In 1996, when Congress ended what then-President Bill Clinton called "welfare as we know it," low-income women were promised supports to help them make it in the work force. Most critical among those supports are education and child care.
Since then, the number of welfare recipients getting cash payments has declined by almost two-thirds as states enforced work requirements and a five-year lifetime limit on payments under the program that was renamed Temporary Assistance to Needy Families and in Kentucky is called K-TAP.
The former welfare recipients held up their end of the pact, even during the worst economic downturn since the Great Depression.
But Congress has broken its promise, as we see in the plight of almost 14,000 young Kentuckians who have been cut off from child care since June.
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Parents who have jobs and want to work, such as Teri Hendrix of Lexington and Christina Stopher of Louisville, are being forced into impossible choices, as Herald-Leader staff writers Beth Musgrave and Valarie Honeycutt Spears recently reported.
Hendrix learned last month that the $10 an hour she makes as a payroll specialist for a fast-food company is now too much to qualify for child care assistance. That means she must come up with $180 a week for her children, ages 2 and 8, to remain in the Community Action Center's child care program. "That's half my paycheck," says Hendrix, who is scrambling to find a higher-paying job. That won't be easy in a labor market in which there are three applicants for every job opening.
Stopher, who also is losing her child care subsidy, would have to spend 95 percent of her paycheck to keep her children, 3 and 5, in the child care center where she is an assistant director.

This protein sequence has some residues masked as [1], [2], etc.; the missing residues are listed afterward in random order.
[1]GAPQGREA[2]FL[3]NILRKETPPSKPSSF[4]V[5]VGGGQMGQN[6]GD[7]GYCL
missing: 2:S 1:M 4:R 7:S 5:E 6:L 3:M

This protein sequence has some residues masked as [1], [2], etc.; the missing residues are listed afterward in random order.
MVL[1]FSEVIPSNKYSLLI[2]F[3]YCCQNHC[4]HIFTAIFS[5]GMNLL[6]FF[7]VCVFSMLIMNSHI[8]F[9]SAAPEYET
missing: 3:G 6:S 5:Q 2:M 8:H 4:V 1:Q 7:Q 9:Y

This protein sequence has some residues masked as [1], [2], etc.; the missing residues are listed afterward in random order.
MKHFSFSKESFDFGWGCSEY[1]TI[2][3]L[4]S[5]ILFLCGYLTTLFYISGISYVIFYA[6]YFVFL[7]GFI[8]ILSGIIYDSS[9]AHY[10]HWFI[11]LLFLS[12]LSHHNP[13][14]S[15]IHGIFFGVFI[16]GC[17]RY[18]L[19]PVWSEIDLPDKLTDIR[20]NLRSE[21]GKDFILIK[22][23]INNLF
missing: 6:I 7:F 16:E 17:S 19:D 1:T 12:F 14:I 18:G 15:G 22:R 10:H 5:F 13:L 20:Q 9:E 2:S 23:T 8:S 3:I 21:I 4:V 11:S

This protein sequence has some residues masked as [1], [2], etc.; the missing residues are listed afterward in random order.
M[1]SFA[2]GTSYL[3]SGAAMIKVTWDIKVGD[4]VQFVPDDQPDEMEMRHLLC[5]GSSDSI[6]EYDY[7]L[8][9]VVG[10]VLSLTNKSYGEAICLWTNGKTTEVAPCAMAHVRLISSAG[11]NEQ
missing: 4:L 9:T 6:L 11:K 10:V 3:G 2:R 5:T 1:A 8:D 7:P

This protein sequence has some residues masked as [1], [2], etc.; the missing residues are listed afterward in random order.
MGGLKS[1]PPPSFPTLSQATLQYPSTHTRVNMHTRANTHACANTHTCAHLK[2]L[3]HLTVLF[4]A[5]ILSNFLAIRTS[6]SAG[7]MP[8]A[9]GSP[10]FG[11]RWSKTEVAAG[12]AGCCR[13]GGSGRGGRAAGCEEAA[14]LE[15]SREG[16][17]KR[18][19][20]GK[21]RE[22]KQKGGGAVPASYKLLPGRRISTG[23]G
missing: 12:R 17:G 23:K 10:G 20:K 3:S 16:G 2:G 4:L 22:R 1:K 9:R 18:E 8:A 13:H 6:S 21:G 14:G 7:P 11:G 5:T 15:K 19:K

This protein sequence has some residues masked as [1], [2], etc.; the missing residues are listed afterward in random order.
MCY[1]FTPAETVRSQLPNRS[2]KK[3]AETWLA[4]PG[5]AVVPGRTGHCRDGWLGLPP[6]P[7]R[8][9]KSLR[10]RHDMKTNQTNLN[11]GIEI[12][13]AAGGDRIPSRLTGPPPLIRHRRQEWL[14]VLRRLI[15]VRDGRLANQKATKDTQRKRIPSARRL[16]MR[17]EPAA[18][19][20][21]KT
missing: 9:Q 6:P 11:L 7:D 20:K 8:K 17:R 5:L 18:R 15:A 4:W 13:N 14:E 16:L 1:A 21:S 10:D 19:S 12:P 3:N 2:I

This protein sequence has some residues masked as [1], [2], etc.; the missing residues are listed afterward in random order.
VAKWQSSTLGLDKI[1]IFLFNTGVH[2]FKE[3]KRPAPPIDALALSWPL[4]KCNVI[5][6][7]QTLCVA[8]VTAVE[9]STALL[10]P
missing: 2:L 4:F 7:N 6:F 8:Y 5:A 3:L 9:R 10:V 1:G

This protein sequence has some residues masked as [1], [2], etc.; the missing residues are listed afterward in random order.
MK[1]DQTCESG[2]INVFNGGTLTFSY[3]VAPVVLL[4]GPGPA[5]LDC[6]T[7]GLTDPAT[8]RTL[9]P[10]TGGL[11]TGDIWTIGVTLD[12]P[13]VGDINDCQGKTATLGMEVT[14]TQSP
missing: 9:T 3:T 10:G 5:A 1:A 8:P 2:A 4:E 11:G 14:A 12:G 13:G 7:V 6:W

Carmen Woods of Newport had to quit her job as a deputy clerk in August after learning she made $40 too much to qualify for child care assistance under the state's onerous new guidelines. She has had custody of her two grandchildren since 2012.
As a foster parent, she could receive $1,700 a month for caring for her grandkids but was told a grandparent does not qualify to be a foster parent. The state cut the $300 a month stipend for kinship care last year at the same time it cut child care subsidies in response to a shortfall of $86 million.
Woods also is looking for a job but fears her only recourse will be going on welfare which would pay a whopping $225 a month.
Meanwhile, child care centers are closing or struggling to survive. Dan Lowe, owner of Big Blue Bird in Lexington, has lost 40 children due to the cuts. "I've seen people that I couldn't believe lose their subsidy," he said, including single mothers working in fast food. He said he knew of one mom who begged her boss not to give her a raise because it might disqualify her from child care assistance.
Kentucky has used money from its share of the tobacco settlement to improve the quality of child care over the last 13 years; these cuts threaten to undo that progress. Worse, the cuts will force some children to be left in situations where they are not safe.
Kentucky had cobbled together its support for child care from welfare reform savings and other one-time revenue sources, all of which have run out.
Kentucky now has the nation's toughest eligibility requirements ($22,050 for a family of four) but many other states have impossibly long waiting lists for child care as the promised federal funding has not increased.
It's time for Congress to stop neglecting our youngest citizens and keep its welfare reform promises to their families.